The content of this post is part of my masters thesis (to be completed in June 2019), in which I research the security of OpenShift and how it can be extended. The main focus is on the threats on traffic flows and interconnections, and how a built-in encryption mechanism could prevent malicious influences on the operation of the platform and its data.
What's the point?
Based on the underlying Kubernetes, each node in an OpenShift cluster is deployed with a control unit called "kubelet" which locally manages the node's components. Due to its importance, this key component has certain requirements regarding availability and security. The malicious modification of the kubelet would allow attackers to not only modify the state of the node and possibly other nodes, it also opens the possibility to request resources from the master (for example secrets) in the name of the kubelet.
Now, two different attack vectors must be differentiated. First, there's the takeover of the kubelet on the node. An exploit could allow users of the platform to break out of their contained environment and to escalate their privileges to access the kubelet. Second, traffic flows between nodes and masters could be intercepted and modified. In this article, we will focus on the second scenario.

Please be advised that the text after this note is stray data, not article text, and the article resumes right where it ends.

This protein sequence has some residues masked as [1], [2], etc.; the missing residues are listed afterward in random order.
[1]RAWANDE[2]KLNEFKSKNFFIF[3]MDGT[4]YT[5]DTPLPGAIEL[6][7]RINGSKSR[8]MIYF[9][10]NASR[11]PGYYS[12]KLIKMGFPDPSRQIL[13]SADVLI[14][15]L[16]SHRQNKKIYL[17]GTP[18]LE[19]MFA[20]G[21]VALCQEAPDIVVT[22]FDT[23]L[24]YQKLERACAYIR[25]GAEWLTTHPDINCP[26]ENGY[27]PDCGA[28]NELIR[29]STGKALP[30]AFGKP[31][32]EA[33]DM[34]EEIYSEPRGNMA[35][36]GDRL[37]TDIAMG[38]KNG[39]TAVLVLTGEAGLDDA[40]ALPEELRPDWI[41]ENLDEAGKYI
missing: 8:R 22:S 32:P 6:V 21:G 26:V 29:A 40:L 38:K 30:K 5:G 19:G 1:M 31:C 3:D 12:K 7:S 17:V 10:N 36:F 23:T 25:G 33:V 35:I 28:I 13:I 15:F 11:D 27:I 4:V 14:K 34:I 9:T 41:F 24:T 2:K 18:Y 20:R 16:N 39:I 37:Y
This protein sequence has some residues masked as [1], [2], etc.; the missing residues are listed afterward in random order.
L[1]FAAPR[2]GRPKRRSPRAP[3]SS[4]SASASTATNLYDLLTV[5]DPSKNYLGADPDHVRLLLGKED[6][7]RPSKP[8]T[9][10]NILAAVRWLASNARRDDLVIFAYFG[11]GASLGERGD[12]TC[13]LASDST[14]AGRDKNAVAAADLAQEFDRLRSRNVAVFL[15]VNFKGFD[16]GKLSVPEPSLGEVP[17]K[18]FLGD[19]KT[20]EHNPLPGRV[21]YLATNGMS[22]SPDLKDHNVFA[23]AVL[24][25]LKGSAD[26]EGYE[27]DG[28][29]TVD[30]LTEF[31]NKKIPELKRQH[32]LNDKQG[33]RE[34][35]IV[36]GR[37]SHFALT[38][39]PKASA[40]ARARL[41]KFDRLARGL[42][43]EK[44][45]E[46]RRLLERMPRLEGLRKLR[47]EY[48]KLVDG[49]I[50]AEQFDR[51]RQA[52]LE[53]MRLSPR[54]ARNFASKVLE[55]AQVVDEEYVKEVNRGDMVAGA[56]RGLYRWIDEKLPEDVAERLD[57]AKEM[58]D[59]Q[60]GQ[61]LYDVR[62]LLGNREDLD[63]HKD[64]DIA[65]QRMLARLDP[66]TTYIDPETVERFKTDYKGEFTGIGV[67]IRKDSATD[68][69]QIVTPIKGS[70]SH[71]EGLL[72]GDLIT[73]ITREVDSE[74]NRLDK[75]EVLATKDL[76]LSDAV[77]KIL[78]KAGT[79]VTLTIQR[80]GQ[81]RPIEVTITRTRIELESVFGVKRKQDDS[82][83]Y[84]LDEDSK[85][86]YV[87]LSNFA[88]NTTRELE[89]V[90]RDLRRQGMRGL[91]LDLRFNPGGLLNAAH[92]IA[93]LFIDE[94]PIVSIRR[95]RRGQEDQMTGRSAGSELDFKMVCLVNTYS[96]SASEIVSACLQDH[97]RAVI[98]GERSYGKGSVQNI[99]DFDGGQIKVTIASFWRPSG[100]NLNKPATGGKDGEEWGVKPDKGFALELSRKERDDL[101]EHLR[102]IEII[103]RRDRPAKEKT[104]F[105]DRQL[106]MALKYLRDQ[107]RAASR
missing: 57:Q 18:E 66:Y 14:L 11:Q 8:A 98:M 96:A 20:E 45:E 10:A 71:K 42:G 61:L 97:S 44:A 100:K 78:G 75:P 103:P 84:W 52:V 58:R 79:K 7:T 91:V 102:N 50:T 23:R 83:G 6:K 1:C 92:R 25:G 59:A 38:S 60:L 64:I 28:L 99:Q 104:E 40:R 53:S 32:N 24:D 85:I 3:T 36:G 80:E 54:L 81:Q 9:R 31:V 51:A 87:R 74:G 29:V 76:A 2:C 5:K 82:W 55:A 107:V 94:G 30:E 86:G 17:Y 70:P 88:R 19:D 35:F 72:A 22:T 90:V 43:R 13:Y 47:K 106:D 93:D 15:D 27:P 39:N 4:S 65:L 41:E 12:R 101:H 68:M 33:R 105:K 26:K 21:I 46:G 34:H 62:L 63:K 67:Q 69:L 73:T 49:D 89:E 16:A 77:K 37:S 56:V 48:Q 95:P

Currently, security in OpenShift is mainly handled by TLS and authentication/authorization mechanisms. The deployment of IPsec between nodes is proposed for further hardening. On the nodes, the Linux kernel provides multiple isolation techniques (namespaces, cgroups, SELinux) used by Docker and the SDN can be configured to further isolate network traffic between pods. For example, using the
redhat/openshift-ovs-multitenant OpenVSwitch SDN plugin restricts traffic between pods to pods of their own project (a namespace in Kubernetes).
The aim of the implementation presented in this article is best described with the following picture, illustrating the resulting topology design with one master and two compute nodes.